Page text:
Press your phone against this creepy skin patch instead of fumbling with that pesky code.
Computer engineers have created software that could make it impossible to tell if photos are real.
A design based on James Hoge's creation debuted in Cleveland on August 5, 1914.
An online installation asks us to accept an all-but-certain future of drones in cities, and to rethink our relationship to them.
With a solar-powered diagnostic "slate," health workers can conduct tests, provide treatment, and instantly send information to doctors—even in remote areas without electricity.
Designed by brain scientists, "Traces" seeks to make messaging more meaningful.
Apple has a wide-ranging plan to keep its ever-expanding empire green—but it has a few holes.
Resurrecting cities' phone-booth systems with Wi-Fi hotspots, tiny art galleries, and more.
New York-based Placemeter is turning disused smartphones into big data.
Researchers recently compiled birth and death data for famous North Americans and Europeans.
Government-sponsored "smart city" initiatives aim to make life safer and easier in the Mexican capital. But will they reach everyone?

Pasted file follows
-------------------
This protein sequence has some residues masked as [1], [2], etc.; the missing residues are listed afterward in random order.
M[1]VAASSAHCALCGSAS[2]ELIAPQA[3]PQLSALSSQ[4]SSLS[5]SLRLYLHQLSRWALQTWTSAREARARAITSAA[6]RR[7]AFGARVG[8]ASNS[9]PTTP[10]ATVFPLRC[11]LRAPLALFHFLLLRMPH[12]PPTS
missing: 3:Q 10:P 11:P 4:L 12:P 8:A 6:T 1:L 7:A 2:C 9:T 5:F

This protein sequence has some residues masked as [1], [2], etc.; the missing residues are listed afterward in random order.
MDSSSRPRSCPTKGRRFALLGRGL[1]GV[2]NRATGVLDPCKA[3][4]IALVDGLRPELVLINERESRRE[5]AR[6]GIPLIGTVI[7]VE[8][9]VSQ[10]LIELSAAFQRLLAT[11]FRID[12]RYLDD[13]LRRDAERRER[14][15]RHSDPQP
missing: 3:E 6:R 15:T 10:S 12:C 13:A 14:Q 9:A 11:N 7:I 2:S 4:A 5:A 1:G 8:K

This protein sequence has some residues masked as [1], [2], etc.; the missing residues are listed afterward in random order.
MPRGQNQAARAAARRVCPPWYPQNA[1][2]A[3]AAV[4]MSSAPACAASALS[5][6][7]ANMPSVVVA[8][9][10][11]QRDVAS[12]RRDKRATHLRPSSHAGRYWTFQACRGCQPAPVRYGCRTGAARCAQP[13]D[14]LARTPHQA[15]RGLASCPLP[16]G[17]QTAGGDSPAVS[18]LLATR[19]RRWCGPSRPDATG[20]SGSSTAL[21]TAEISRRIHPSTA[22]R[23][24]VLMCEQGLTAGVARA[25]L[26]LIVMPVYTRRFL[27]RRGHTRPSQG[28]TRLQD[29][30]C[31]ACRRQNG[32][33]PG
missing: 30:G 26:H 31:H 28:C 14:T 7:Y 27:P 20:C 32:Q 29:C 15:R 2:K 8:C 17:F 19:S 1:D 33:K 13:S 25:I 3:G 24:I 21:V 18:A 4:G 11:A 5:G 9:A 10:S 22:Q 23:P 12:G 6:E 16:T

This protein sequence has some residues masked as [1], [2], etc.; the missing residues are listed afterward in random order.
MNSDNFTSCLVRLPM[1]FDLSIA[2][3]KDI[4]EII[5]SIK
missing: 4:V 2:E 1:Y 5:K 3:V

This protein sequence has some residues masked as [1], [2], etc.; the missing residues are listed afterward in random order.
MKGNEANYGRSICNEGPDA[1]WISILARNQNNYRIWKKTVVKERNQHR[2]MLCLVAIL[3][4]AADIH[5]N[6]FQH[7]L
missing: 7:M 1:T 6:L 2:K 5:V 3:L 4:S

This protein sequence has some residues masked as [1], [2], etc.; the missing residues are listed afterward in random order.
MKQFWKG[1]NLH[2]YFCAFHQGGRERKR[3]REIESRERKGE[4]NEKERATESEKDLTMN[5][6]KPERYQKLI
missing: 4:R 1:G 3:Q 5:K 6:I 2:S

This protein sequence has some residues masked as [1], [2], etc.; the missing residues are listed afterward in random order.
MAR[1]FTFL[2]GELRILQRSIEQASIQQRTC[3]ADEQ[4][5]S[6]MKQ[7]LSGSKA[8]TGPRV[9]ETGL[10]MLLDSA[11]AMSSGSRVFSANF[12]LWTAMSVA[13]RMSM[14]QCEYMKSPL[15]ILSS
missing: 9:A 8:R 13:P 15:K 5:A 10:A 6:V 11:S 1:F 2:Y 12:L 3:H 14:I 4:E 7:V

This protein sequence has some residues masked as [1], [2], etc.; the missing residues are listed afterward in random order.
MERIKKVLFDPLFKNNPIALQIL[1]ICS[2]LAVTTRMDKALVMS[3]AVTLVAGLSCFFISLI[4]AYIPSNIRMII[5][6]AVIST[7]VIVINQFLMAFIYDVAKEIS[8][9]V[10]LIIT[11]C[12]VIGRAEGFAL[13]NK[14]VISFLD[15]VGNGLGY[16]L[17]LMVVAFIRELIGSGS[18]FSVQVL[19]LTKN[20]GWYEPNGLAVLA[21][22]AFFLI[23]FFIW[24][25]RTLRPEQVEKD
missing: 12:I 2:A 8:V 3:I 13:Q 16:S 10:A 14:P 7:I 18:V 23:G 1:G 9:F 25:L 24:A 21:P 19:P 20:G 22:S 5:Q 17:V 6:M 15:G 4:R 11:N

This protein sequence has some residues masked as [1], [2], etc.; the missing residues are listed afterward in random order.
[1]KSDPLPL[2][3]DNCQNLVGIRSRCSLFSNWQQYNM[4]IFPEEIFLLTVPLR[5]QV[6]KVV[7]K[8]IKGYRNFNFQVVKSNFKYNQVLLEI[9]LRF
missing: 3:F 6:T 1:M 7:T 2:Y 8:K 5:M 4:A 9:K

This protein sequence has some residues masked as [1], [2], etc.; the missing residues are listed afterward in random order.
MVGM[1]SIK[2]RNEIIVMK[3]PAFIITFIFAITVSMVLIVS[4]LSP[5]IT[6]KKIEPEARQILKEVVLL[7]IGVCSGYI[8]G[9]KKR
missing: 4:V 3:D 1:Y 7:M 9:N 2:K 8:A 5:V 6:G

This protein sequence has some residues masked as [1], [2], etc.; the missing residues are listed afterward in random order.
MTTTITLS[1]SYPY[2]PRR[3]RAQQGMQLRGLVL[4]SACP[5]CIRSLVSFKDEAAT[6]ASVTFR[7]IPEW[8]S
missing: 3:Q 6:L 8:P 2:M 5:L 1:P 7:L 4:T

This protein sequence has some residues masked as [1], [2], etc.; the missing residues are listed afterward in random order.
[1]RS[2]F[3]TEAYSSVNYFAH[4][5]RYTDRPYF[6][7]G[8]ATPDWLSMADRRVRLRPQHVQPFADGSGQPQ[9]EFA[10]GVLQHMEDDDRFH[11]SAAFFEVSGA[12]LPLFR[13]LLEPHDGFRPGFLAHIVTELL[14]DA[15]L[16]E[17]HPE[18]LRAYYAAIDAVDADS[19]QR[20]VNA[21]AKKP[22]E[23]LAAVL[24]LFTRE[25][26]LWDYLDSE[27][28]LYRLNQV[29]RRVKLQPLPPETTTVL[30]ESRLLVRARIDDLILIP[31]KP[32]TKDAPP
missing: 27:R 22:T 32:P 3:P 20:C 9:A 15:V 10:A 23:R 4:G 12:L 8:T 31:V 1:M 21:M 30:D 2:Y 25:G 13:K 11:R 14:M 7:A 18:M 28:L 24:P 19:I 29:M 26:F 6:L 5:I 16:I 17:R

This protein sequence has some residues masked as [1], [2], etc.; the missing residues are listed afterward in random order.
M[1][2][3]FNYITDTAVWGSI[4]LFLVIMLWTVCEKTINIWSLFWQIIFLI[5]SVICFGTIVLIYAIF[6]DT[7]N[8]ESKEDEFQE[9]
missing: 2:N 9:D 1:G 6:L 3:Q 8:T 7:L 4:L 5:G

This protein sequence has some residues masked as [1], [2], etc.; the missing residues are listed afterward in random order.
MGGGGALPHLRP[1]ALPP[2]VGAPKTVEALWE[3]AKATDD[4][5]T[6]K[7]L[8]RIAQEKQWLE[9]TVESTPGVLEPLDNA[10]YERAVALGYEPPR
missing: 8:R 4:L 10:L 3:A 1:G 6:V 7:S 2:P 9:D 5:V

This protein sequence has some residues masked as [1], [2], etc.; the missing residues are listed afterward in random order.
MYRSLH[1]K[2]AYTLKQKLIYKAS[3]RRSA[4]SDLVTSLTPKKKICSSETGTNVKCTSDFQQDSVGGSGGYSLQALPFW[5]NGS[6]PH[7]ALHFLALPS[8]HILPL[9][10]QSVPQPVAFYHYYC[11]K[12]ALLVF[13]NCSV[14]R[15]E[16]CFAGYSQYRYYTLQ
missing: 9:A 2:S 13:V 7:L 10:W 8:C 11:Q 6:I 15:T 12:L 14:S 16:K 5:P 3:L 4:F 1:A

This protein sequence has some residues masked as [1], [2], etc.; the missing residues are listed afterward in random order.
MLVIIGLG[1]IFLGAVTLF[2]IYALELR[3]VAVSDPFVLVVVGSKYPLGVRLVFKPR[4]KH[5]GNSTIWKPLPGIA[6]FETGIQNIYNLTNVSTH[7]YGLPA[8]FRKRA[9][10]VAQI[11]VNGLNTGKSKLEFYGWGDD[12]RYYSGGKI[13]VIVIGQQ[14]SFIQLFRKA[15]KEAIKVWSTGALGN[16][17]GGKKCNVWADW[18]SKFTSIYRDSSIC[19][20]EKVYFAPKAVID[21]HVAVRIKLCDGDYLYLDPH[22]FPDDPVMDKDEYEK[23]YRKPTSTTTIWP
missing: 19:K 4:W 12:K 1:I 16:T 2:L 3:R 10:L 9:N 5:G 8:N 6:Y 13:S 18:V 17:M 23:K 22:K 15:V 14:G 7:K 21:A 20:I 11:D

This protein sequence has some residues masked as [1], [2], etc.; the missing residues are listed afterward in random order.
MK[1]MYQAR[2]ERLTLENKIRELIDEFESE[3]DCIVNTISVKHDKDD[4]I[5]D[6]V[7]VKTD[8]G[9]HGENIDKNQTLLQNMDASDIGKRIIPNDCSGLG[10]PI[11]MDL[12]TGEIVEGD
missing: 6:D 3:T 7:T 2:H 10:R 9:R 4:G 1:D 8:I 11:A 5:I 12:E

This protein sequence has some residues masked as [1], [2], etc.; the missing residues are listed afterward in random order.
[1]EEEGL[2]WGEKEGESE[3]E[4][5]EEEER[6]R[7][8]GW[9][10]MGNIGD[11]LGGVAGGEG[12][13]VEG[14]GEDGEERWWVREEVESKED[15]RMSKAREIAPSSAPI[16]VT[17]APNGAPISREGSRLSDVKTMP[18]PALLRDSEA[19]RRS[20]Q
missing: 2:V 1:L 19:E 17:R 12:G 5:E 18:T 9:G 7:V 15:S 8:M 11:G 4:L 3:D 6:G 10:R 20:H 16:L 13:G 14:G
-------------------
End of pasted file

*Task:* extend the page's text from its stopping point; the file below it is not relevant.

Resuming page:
A single PR stunt reveals the complicated, pervasive intersection of logistics and culture.
The University of Texas is implementing a tiered-price web-acccess structure, while four North Carolina universities are joining their cities in building a more accessible regional network.
Hybrid cars, solar panels, and LED lightbulbs aren't just reducing our energy consumption—they're totally upending it.
The I Quant NY blog mines NYC's massive data clearinghouse to visualize issues facing city dwellers, from education to eating.
From phonographs to smartphones, no technology—or industry—is immune to change.
There's a worthy federal infrastructure program staring America right in the face: broadband.
Is the Copenhagen Wheel poised to become the next big thing in alternative urban transportation?
Updated design, safety protocols, and job training will help U.S. plants prepare. But improvements are "ongoing" and hard to quantify.